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Archive for 2010




Chester is an App!

Written on Tuesday, October 12th, 2010 [permanent link]

Harriet Tubman iPhone

Different formats mean different stories. The Chester history adventures that I’ve published in book form for the past seven years were all designed to work as one-week-long episodes in a newspaper. (Look “newspaper” up on Wiki, kids.) I’m proud of how much action and information I packed into those episodes, but it’s time to update those stories and see how they sing in another format. Kids are reading lots of things outside the covers of a book.

Students, teachers, and parents can now put Chester in their pocket. The first three Chester story apps are available in the iTunes store for your iPhone, iTouch, or iPad! (Click the black app logo on the homepage to get to my links to the iTunes store.) It’s just 99 cents to get an expanded biography of Harriet Tubman or a more detailed story of the Battle of Antietam in the American Civil War or the Battle of Britain in World War II.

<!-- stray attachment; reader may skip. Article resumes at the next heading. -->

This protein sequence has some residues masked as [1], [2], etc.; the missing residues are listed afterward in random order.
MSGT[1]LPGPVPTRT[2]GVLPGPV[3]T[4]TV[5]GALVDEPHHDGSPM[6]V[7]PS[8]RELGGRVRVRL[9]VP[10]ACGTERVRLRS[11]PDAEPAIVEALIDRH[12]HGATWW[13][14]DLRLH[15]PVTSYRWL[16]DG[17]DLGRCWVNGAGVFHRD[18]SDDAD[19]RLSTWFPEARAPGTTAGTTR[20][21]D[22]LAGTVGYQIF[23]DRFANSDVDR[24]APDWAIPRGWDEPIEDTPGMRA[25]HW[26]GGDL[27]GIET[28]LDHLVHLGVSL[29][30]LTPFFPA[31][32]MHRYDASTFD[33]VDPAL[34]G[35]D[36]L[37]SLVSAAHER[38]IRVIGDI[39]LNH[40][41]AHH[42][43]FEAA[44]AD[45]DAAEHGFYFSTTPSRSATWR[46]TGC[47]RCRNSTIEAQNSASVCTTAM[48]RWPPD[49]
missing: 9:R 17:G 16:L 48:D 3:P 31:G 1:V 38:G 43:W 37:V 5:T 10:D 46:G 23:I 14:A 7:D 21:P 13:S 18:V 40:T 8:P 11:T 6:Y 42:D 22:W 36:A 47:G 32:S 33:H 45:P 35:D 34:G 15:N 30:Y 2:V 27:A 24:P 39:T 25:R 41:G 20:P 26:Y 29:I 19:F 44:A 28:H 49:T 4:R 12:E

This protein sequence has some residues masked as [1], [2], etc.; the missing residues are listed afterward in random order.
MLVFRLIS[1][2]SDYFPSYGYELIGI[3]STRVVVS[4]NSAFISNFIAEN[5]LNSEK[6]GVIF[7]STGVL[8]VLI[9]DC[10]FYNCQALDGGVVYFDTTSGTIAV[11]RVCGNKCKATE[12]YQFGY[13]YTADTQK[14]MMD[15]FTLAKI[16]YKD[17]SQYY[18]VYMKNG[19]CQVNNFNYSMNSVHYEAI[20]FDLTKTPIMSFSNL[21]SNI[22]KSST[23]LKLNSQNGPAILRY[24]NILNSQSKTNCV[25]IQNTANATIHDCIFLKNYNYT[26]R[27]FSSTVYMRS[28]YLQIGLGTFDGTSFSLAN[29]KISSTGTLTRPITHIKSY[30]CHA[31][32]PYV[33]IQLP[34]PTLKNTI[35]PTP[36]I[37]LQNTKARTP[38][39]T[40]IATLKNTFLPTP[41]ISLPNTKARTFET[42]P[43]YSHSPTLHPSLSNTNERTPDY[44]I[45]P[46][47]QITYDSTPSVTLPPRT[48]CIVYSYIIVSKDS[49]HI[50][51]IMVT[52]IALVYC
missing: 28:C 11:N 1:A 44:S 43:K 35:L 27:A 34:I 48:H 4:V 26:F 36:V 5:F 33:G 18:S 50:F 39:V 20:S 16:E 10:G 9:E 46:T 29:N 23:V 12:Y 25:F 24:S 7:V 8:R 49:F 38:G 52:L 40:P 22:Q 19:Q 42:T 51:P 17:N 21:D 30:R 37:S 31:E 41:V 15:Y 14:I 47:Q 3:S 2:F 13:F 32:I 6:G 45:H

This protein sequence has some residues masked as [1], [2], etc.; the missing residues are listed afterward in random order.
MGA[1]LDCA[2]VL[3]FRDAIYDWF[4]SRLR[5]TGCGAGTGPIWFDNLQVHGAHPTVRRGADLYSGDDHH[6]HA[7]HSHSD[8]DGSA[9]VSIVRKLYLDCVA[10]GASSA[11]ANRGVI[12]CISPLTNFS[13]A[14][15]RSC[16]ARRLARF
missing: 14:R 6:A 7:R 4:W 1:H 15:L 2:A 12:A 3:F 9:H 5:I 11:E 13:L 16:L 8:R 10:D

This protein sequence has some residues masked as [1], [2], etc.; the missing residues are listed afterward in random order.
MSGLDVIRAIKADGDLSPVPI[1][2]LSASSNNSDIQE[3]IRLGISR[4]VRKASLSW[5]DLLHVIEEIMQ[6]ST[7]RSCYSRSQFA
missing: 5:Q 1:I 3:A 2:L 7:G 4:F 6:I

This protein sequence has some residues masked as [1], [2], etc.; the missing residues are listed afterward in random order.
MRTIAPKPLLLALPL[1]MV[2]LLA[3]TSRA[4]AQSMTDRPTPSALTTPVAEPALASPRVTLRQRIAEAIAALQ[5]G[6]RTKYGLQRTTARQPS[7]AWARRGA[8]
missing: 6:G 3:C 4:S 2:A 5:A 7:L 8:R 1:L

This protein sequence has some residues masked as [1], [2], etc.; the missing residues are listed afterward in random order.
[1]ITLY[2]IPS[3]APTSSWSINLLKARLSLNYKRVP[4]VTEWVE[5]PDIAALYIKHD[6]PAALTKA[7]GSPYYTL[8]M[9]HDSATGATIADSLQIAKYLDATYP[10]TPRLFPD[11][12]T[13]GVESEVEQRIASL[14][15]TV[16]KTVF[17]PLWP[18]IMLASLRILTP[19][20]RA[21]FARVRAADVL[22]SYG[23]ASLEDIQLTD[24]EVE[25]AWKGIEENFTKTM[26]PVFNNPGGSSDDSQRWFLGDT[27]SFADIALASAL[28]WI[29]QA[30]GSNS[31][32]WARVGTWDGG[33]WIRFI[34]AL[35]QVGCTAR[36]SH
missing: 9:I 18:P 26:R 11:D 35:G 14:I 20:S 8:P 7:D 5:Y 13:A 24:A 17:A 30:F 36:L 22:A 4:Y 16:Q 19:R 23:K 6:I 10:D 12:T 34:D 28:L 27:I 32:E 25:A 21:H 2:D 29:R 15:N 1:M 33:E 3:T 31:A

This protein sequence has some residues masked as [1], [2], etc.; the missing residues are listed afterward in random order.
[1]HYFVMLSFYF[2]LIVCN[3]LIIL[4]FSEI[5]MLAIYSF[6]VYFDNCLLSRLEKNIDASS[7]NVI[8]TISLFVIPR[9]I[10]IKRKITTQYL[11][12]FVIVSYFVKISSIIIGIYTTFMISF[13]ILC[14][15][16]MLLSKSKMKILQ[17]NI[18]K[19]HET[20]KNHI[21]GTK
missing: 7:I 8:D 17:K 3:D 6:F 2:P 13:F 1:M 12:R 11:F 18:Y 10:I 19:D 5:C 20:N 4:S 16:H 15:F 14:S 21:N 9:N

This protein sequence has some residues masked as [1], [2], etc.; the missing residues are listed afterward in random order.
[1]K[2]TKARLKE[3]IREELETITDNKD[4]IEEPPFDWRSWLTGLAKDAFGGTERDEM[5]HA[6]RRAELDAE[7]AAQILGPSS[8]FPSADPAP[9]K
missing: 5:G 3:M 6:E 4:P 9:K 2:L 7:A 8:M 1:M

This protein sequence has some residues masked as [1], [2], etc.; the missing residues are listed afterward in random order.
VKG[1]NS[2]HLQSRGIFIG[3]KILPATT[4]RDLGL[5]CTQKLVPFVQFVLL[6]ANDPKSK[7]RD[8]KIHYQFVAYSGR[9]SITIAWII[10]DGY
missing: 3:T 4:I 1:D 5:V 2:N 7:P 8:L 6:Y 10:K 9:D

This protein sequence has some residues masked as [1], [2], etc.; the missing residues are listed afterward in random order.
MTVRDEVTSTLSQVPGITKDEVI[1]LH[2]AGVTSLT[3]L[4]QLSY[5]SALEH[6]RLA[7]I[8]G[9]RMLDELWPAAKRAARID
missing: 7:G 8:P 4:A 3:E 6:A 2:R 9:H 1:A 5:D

When I cut up the panels of the old newspaper stories I got about 40 panels per story. I’ve drawn new material to double that length for my first three smartphone stories. Without the space restrictions that print puts on me, I could add the kind of details that make the history of human beings so interesting. Now there’s a scene to Tubman’s story in which she helps free a man in the middle of a riot in New York! The Battle of Antietam story now does a better job of showing in pictures how the Sunken Lane went from a Confederate stronghold to a Confederate deathtrap. And The Battle of Britain has more of Winston Churchill’s inspiring speeches — and links to webpages where you can HEAR Churchill give the speeches during the heat of battle! So it’s good to have the Tubman biography in the Wonder Women book because there a young reader can get a quick overview of her life and compare her to other bold women of 19th Century America. But it’s good to have the app, too, because it’s got more action!